Changes in the new experience
The following table lists the important changes to note when planning in the new experience.
In the new experience, you can currently configure the estimation, issue sources, and permissions being used in a plan. See Configuring plans for more details.
The following settings the previous planning experience are also used as default:
|Viewing issues in a plan||
Previously, issues were displayed in a timeline at the top of the plan, with the work items of your teams displayed in a scope table at the bottom, as shown in the sample plan below.
In the new experience, you still have the scope table in fairly the same position in the plan, but we now call this the scope section.
However, the timeline has been moved to the right of the scope section, and each issue has its corresponding schedule block. The schedule blocks are displayed in the timeline, according to how these are scheduled, as displayed in the following sample plan.
|Visualizing work using grouping and coloring settings||
Previously, using the themes report, you could apply a monochromatic, single-level view of your plan, to distinguish different work streams (projects, teams, and more) into separate swimlanes.
In the new planning experience, you can now mix and match grouping and coloring options, which let you visually display more details to your audience. This also makes it easier for your audience to consume your plan in greater detail.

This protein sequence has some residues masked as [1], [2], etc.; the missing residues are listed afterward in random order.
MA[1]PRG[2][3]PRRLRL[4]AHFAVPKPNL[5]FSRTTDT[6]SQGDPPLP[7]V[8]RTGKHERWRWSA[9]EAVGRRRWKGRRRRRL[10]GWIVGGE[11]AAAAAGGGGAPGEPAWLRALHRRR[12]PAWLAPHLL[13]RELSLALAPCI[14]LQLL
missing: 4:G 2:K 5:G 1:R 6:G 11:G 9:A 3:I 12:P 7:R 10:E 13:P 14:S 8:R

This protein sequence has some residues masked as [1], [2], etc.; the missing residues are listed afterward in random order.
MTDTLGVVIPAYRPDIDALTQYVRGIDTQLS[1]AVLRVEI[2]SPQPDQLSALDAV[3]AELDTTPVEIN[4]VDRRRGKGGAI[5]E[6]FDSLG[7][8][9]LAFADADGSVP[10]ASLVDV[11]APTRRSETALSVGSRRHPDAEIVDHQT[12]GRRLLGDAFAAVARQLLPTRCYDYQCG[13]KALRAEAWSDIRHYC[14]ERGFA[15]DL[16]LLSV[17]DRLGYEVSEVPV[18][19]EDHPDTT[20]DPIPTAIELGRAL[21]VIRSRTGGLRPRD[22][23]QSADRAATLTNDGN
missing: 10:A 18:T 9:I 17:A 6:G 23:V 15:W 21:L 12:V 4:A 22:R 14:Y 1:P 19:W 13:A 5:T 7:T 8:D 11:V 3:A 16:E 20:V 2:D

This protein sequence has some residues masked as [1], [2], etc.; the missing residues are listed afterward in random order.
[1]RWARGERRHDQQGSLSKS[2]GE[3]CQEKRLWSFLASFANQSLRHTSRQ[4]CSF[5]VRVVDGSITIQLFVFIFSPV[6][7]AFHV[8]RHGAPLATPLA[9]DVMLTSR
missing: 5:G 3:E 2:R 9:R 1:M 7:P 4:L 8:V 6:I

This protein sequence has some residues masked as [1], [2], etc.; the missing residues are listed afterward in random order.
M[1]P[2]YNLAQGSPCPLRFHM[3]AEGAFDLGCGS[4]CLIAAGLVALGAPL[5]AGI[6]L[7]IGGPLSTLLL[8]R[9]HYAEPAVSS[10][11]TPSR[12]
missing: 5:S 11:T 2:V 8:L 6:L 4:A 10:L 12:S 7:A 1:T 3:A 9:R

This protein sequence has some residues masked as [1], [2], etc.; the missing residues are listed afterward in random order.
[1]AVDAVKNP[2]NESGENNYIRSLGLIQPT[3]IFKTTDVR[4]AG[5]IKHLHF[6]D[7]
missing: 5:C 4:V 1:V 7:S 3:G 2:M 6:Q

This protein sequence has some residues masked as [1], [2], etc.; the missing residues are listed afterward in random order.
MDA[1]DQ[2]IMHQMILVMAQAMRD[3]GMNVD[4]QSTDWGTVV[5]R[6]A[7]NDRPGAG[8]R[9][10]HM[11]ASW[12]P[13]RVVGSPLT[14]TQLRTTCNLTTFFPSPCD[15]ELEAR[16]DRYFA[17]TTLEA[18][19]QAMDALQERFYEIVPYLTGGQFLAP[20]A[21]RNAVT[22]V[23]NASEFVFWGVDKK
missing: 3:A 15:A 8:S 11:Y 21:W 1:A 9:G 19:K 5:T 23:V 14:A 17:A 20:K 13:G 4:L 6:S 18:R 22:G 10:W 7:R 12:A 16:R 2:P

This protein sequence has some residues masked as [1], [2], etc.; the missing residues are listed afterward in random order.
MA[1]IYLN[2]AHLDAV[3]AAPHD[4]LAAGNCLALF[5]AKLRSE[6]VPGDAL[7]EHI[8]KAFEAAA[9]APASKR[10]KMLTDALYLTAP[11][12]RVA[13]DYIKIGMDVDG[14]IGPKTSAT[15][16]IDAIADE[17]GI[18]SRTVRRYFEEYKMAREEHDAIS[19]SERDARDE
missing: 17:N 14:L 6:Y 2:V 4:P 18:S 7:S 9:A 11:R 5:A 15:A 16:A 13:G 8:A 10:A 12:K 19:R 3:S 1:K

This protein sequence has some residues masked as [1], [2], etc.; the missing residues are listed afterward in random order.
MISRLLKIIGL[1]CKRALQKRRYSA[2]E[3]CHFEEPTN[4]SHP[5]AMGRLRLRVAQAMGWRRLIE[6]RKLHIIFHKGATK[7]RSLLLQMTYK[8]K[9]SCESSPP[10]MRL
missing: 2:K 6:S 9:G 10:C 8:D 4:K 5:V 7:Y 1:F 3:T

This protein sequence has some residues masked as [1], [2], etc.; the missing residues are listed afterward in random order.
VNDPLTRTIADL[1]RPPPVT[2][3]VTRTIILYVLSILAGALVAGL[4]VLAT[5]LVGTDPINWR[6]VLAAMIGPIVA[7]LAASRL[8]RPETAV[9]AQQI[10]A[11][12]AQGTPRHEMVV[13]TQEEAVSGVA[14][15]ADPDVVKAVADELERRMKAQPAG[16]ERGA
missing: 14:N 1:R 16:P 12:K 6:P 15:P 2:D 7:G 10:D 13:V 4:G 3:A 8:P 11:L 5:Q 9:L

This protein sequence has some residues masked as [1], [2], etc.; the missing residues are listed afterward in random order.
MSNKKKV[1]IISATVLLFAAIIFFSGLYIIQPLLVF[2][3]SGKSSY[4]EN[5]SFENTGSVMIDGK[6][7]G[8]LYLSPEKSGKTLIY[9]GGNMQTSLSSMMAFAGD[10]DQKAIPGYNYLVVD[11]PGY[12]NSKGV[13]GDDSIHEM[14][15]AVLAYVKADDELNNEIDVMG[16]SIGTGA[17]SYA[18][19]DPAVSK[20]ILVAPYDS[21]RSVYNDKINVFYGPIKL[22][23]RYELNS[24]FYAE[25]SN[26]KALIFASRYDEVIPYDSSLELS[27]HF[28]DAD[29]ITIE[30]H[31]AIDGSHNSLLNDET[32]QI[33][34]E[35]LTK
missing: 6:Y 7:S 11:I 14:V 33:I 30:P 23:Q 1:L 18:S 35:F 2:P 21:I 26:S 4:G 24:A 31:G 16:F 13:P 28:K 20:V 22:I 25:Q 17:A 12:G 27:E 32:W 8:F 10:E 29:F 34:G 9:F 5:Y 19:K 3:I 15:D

Sample plan, with issues grouped by project, and issues colored by status
See Customizing view settings for more details.
|Viewing dependencies in the timeline||
Previously, you would know if an issue has a dependency if the issue has a light blue bar in either end in the timeline. These visual indicators are not obvious, and are not intuitive to use.
Sample plan with issue that have dependencies
In the new experience, we're making it easier to for you to keep track of any dependencies in your plan. All you have to do is add the dependencies column to your plan, and you can view the existing dependencies straight away. Not only that — you can also create dependencies to and remove dependencies from any issue, directly in your plan.
Sample plan, with issues having dependencies
See Managing dependencies for more information.
Previously, there were several ways to create issues, and some of these ways were not directly obvious to users.
In the new experience, we're redesigning how you can create issues, making these more obvious and more intuitive:
See Planning work for more details.
In Portfolio for Jira, plans use the concept of team members, which are independent from assignees in Jira. You'd first assign an issue to a team member in Portfolio for Jira, and when you commit this change to Jira, the issue is then assigned to the corresponding assignee in Jira.
In the new experience, we're simplifying this task by letting you set the assignee directly in your plan. This effectively removes that extra step of assigning the issue to a team member first, then saving the change in Jira as an assignee change. One thing to note, in the new experience, you can assign an issue to only one assignee.
Previously, you'd need to use the calculate functionality, to interact with the timeline itself. When you calculate your plan, Portfolio would calculate the realistic scheduled start and end dates of the issues, and then create a realistic schedule of the issues.